Today Twitter announced a new way for its users to alert the service of spammers with a quick link to a "report [user name] for spam" link next to the "message" and "block" links in the right column. This appears to be Twitter's latest attempt at controlling the rampant abuse brought to the site from spammers, and a replacement to it's already existing reporting feature, the @spam account.
Click the “Report as spam” button under the Actions section of a profile’s sidebar and our Trust and Safety team will check it out to see what needs to be done. No automated action will be taken as a result of reporting a user as spam (in other words, it can't be used to incite an angry mob against an account you don't like.) And once you report a profile it will automatically be blocked from following or replying to you.
This is a decent attempt from Twitter to help give the users more control in reporting spammers, as it's previous @spam reporting methods were often a one-way conversation. The instructions on the spam account currently read to DM the account for reporting, yet the report is only following roughly 30K of the 100K+ users following it. And while many users would report @spam through public messages, there was no way to know if Twitter was listening.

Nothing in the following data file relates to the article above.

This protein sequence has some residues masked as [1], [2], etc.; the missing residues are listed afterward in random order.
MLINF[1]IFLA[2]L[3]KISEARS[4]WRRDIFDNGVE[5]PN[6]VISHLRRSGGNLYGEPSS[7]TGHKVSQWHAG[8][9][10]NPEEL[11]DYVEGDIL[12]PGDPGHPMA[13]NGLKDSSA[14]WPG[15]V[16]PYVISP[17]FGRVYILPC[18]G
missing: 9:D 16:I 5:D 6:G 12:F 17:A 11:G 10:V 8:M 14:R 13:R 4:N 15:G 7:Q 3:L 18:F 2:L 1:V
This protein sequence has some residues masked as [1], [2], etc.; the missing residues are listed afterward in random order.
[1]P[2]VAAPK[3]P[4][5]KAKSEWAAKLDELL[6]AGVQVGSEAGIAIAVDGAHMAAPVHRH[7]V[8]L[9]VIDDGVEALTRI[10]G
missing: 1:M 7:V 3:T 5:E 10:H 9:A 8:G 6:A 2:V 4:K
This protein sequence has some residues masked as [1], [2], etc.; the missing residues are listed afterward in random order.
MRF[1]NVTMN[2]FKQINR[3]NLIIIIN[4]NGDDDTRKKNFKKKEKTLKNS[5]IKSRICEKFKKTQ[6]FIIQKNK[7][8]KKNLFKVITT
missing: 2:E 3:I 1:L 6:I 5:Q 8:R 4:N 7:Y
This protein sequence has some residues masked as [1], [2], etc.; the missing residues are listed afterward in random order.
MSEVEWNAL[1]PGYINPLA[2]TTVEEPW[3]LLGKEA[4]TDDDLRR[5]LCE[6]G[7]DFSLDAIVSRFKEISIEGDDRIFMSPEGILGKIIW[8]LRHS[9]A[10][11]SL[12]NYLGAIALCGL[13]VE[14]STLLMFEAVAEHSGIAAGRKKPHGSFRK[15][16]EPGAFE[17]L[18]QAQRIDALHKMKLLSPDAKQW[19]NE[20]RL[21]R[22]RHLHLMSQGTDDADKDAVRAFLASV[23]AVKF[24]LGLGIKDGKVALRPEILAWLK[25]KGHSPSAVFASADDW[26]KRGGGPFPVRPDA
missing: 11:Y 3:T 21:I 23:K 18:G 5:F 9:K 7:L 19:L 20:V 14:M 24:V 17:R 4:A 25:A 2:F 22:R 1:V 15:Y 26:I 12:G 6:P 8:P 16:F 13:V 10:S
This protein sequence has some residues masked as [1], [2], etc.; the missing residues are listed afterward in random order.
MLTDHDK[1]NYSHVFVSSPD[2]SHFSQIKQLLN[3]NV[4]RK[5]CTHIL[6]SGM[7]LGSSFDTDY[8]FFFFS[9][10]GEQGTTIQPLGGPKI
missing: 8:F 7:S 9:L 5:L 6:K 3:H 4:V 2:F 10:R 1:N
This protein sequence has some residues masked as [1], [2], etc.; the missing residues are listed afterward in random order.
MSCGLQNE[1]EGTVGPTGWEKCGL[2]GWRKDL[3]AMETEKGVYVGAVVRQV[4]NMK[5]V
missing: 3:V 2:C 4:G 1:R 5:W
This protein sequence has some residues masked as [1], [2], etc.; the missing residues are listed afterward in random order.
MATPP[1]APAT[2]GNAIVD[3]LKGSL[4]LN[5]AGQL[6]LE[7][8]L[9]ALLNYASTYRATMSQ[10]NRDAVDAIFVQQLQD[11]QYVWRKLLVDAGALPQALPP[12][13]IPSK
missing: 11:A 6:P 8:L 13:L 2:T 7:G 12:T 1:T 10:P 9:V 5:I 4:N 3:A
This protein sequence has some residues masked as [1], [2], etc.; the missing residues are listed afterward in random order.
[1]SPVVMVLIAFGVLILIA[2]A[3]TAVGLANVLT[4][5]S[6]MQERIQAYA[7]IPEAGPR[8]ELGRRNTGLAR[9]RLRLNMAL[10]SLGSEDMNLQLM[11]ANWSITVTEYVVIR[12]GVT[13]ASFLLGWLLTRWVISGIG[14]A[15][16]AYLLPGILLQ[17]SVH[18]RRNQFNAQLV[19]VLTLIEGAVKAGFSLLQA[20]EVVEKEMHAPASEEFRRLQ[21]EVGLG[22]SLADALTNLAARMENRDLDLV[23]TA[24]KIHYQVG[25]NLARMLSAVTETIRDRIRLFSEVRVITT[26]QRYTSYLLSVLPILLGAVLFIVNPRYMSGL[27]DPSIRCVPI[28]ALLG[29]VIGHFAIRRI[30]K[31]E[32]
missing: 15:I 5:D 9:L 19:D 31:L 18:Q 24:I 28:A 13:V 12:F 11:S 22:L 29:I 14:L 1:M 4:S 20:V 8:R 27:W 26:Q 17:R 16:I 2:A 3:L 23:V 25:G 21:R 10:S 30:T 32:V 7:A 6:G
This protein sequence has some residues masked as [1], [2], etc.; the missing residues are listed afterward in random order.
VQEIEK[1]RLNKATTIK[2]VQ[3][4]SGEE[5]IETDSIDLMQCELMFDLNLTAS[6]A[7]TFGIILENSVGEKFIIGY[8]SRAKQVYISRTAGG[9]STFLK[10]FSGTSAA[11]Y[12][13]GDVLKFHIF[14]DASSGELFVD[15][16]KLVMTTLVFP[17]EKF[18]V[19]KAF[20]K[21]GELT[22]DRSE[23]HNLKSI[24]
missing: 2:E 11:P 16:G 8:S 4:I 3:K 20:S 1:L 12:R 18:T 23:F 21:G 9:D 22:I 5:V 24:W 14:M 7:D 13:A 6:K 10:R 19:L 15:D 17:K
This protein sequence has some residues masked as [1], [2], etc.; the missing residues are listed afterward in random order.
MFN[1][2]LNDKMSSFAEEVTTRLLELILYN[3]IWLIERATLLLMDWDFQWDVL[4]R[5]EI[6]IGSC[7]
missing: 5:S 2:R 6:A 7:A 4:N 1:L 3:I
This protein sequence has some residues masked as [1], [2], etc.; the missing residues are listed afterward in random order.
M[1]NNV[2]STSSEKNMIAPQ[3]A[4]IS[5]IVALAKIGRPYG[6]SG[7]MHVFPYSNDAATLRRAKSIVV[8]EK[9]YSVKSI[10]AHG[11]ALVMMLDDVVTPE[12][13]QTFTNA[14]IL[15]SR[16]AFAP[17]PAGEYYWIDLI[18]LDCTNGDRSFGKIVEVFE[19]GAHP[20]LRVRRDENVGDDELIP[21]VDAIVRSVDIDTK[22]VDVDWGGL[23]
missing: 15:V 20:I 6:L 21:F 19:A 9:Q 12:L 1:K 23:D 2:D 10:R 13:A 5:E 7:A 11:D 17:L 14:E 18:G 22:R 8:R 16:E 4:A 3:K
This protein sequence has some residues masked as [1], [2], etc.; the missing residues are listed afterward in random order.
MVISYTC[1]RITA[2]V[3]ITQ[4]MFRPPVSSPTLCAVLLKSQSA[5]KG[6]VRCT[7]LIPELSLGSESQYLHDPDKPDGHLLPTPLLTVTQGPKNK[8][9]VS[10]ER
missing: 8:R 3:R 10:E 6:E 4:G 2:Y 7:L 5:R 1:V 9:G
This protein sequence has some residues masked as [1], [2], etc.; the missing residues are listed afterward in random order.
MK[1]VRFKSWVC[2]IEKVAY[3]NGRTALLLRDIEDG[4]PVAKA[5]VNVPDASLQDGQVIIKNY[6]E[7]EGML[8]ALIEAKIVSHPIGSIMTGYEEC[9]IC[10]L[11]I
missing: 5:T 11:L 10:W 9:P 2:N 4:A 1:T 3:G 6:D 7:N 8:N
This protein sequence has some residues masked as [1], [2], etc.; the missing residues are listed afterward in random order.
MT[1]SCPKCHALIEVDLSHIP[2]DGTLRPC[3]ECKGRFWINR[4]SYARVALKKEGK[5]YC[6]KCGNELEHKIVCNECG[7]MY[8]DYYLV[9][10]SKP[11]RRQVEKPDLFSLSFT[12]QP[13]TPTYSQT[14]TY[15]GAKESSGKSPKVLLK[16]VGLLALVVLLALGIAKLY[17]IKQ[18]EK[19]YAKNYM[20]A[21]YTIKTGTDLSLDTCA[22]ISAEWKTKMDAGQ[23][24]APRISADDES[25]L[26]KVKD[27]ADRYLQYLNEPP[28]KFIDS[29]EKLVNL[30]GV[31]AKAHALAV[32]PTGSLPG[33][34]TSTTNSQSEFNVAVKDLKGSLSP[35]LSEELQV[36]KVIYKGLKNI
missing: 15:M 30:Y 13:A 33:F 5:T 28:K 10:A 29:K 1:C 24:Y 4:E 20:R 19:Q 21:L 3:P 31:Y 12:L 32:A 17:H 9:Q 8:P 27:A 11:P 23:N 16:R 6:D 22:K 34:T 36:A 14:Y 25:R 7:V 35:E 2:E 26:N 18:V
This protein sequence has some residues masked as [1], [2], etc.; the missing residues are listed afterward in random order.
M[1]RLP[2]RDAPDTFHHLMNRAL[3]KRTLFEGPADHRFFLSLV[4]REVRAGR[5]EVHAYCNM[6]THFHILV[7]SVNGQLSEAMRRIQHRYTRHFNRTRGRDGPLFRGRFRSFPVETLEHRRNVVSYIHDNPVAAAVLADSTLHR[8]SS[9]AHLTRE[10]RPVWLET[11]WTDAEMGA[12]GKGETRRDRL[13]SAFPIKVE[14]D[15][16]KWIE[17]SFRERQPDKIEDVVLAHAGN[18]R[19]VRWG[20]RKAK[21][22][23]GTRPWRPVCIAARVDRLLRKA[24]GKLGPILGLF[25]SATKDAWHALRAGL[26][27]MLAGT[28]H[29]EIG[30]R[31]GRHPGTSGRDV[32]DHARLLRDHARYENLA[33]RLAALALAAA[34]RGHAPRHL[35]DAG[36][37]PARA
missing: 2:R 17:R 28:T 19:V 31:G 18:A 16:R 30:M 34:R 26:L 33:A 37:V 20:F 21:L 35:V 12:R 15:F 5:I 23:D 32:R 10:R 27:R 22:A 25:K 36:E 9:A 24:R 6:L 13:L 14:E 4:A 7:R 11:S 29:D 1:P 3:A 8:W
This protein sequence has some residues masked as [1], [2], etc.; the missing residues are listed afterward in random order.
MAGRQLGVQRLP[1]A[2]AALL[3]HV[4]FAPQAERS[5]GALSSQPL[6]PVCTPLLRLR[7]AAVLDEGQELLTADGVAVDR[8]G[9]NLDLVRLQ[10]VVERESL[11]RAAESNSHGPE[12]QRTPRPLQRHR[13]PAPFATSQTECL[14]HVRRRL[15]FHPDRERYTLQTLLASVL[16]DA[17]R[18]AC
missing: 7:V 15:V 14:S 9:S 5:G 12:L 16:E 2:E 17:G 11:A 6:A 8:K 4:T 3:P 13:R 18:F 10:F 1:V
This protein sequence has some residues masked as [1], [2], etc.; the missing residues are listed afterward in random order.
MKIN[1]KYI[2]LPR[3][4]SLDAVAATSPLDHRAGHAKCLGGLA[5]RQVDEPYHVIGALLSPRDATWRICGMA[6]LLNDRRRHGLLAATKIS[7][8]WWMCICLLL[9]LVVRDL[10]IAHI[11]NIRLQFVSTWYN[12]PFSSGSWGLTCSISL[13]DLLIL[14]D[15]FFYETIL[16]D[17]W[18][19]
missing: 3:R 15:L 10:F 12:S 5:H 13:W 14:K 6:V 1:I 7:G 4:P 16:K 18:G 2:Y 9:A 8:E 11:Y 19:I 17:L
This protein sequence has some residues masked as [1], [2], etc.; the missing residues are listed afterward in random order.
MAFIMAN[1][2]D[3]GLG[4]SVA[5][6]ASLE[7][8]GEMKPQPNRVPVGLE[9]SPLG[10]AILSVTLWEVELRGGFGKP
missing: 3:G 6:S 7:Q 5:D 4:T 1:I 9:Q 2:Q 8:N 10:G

However, regardless of how good the spam reporting is, Twitter still need to get more serious about what it's doing to stop spammers and bots in the first place. The battle seems to be currently led by the spammers.
This will definitely help those with protected accounts since we didn't have any way to report spam before. Since @spam didn't follow us, it couldn't 'hear' us," said Kevin Riggins, senior information security analyst, Principal Financial Group. "Whether it is any more effective at actually having an impact on spam is an entirely different topic and I think it is going to take more mature automated processes to help with that."